The ultimate aim of the intervention is to restore humanity and critical consciousness to the learning process. The hypothesis is that via a culturally tailored curriculum students may strengthen ethnic and social self-esteem and self-efficacy to help buffer against the effects of negative experiences. I am Me adds critical discourse as a key element for empowerment but also borrows from various education programs, such as Becoming a Man (B.A.M), Urban Warriors, Manhood Development Program, and HLF Inc.
As historically marginalized communities continue to experience income and ethnic re-segregation, political marginalization, and increasing instances of overt racism, violence, and discrimination, I am Me seeks to empower those most affect to resist and eventually reform these sources of violence and marginalization.
About the blog contributor:
Felipe Hernandez is a first-generation Mexican-American from Los Angeles, California. He graduated with honors in political science and music performance from UC Irvine. During his Fulbright Fellowship in Colombia he taught English & political science and established an after-school leadership program for children affected by the ongoing civil war. Felipe is also a 2012 Truman CA scholar and is currently a Marshall scholar pursuing an MSc in Education, Policy and International Development at the University of Bristol.
An Affront against All Women
Laws passed for the protection of women are rarely made in the interest of women.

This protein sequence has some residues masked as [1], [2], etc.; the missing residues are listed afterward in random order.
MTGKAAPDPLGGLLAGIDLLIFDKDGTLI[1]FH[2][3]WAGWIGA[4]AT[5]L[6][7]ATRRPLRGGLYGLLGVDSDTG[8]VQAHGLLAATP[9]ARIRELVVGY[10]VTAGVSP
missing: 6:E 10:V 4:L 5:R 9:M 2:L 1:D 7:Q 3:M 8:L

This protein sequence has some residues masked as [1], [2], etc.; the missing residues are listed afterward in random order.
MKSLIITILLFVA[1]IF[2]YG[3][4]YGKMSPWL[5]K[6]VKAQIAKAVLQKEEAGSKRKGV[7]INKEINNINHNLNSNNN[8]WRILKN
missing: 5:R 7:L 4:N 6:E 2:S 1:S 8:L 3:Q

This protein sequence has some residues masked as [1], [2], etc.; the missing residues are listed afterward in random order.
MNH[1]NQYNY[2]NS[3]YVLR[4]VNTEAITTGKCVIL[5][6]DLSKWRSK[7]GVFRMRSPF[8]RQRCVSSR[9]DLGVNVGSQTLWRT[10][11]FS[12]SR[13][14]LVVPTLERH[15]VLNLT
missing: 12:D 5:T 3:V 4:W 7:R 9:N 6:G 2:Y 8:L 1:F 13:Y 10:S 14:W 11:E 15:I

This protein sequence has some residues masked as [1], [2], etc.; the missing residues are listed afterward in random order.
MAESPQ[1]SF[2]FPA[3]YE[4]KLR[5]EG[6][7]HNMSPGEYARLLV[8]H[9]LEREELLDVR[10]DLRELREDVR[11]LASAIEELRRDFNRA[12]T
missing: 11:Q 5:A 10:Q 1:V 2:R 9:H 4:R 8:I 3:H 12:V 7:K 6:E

Over the past three weeks, the North Carolina General Assembly (NCGA) has come under attack by national corporations and local activists alike for passing House Bill 2, a bill that, among many other provisions, prohibits transgender people from using the bathroom based on the gender with which they identify. The law was passed in response to a Charlotte nondiscrimination ordinance that ensured that all transgender and gender nonconforming people were allowed to use public facilities that feel safest for them, free from discrimination on the basis of gender identity.
As a transgender North Carolinian, I kept asking myself why the NCGA would go out of their way to pass a law like this in the first place. Why were conservative lawmakers so worried about which restrooms people like me use? Why did the senators and representatives of the NCGA spend $42,000 of taxpayer money convening an “emergency session” just to keep people like me from peeing in the bathroom that feels most comfortable?
According to North Carolina Governor Pat McCrory, the bill was necessary because transgender nondiscrimination ordinances make (cisgender) women vulnerable to sexual assault by “allowing men to use women’s bathroom[s].” Or, as House Speaker Tim Moore explained, transgender nondiscrimination ordinances like Charlotte’s lead to “the security risk of a sexual predator (in public restrooms).”
By the logic of conservative NC politicians, it was simple. They were sanctioning discrimination against the transgender community in order to “protect women.”
This logic is nothing new, nor is it unique to North Carolina. For centuries, conservative Southern legislatures have been using the guise of ‘protecting women’ not to substantively improve the lives of women—i.e. by passing more robust domestic violence protections or ensuring that women are paid an equal wage to men—but to oppress other minority groups and to deny all women equal standing in society.